Better Living Through Stuff: 5 Sustainable Bits for Cyclocross

By: Andrew Gardner Aug 27

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As sports go, cycling is tight with stuff. The top ends of every game has its gear-happy scene but cycling goes above and beyond: one need only a glance at the bits and pieces of shining goodness pedaled around the local group ride to see that new stuff is a part of the game. Iʼm not going to pretend that this isnʼt something that moves me. I love the feeling of new parts, love when bikes are put together without a ʻstockʼ piece in them, love the creativity and new-stuff-lust that consumes the kits, wheelsets and rolling displays of happy consumerism. (Remember, Iʼve never hidden the hypocrisy that comes with being compelled by sport and sustainability.) Yet, rarely are products considered for their performance and their footprint on the world. So I present for your consideration, the first in a series within this series: Five Sustainable Bits. Given the changing of the seasons (there are actually some leaves gathering color up here in Vermont) and the impending cyclocrossgasm threatening the bike community, the focus herein will be cross.

5 Sustainable Bits for Cyclocross:

1. Pedroʼs: This isnʼt the first green list Pedroʼs has shown up on. Their environmental initiatives are well documented from reduced packaging and shipping to bulk sizes for their fluids and cleaners, yet the quality of their products is often overlooked. (You canʼt argue with their Bike Lust cleaner.) When Pedroʼs restructured last May, it renewed its focus on distribution of its products and leaned out its scene. New products and tools are to follow but the focus on the sustainable remains. There isnʼt a season thatʼs more suited for tool purchases than the muddy destruction of cross. Plus, in the season of beer hand-ups and Oktoberfests, you canʼt argue with a laser-cut bottle opener. More at www.pedros.com.


2. Alloy Frames: Carbon fiber is grand. It is light, stiff and wild in its performance. Itʼs also considerably worse for the world, less durable than its alloy cousins and pressed forward with marketing genius because, in addition to its performance benefits, it is considerably more profitable for bike companies to make and sell. Iʼve owned carbon fiber frames. I recognize their performance, yet Iʼm happiest on my aluminum frame. I just like it. It might be the sturdy welds or it ability to be recycled, an issue, that despite efforts still haunts carbon fiber. Regardless of the trends and focus, the real-world demands of cyclocross will be kinder to alloy even if you wonʼt.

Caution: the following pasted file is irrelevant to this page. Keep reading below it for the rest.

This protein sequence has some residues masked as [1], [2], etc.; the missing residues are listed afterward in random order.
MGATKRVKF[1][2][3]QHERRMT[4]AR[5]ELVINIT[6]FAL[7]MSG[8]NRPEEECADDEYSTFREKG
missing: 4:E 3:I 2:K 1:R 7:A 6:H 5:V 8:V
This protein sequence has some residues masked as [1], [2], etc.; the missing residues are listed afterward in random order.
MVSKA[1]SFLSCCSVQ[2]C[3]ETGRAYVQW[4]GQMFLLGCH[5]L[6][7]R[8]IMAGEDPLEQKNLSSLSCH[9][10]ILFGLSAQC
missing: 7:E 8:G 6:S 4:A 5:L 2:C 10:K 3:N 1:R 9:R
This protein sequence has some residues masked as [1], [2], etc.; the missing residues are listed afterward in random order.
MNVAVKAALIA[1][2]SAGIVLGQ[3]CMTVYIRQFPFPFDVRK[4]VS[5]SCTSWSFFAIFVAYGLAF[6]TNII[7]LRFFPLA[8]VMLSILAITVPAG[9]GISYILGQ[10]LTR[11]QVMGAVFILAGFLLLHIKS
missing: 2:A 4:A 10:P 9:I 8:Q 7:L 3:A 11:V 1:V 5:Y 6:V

3. Dr. Bronnerʼs Soap: Ok, forget about the end-times style manifestos that grace the bottles, despite how fun they are to read in the shower. Look PAST the fact that Dr. Bonnerʼs has the ability to save dudes from accidentally grabbing their partnerʼs inexplicable bottle and using its contents for chamois-area washing, thereby ensuring a subsequent verbal beat down. (Can you tell Iʼm speaking from experience?) The best part about the preachy fair-trade, organic soaps made in California is their versatility. Pack it for post race clean ups, quick bike wipe downs, shoe cleaning, glasses cleaning, bottle rinsing, etc, and youʼll be surprised and how often you actually do use the stuff. Mercifully, Dr. Bronner has pulled “toothpaste” from his list of suggested uses, an option that thorough consumer testing proved to be unpleasant, unless you have nostalgia for the days of grade school curse word punishments or youʼre compelled by the residue of poorly rinsed dishes. Available in bulk sizes. www.drbronner.com


4. Ibex Wool Clothing: While most clothing companies the size of Ibex have seen their manufacturing bleeding to foreign lands, the Vermont-based outdoor wool clothier has made a concerted effort to push manufacturing back to US shores, citing quality oversight and reduced shipping costs, both environmental and financial, as a boon. The sustainability of wool is easy to understand. (Indeed, those sheep get shorn every year.) The performance of wool takes a little more diving into to feel. Having used their baselayers for years, the variety of conditions they make comfortable is still surprising. Think: insulation against the seeping rooster tail of cold mud on your back. For the pit crew, the new Ibex AIRE jacket, insulated with wool where other companies use down will stand up to the soggy season better and keep folks warmer, longer. (Which is good because those peeps are doing you a solid by hosing down your pit bike after that last go around.) www.ibex.com


5. The Telephone: Yep. You read that correctly. The telephone. 140 years old. Comes in a variety of options: old school, payphone, cordless and cellular, the “phone” as it is known colloquially is a wonder of sustainable planning. Hereʼs an example, I have, more times than Iʼd care to admit, arrived at my weekly cross race, only to find my neighbor close by in his separate car, having made the forty minute drive by himself. Iʼm guessing Iʼm not alone in this. Iʼm guessing a quick call to bike homies, a bit of planning might save a fair amount of driving. How you split the gas money is on you. More at www.telephones.att.com.

 

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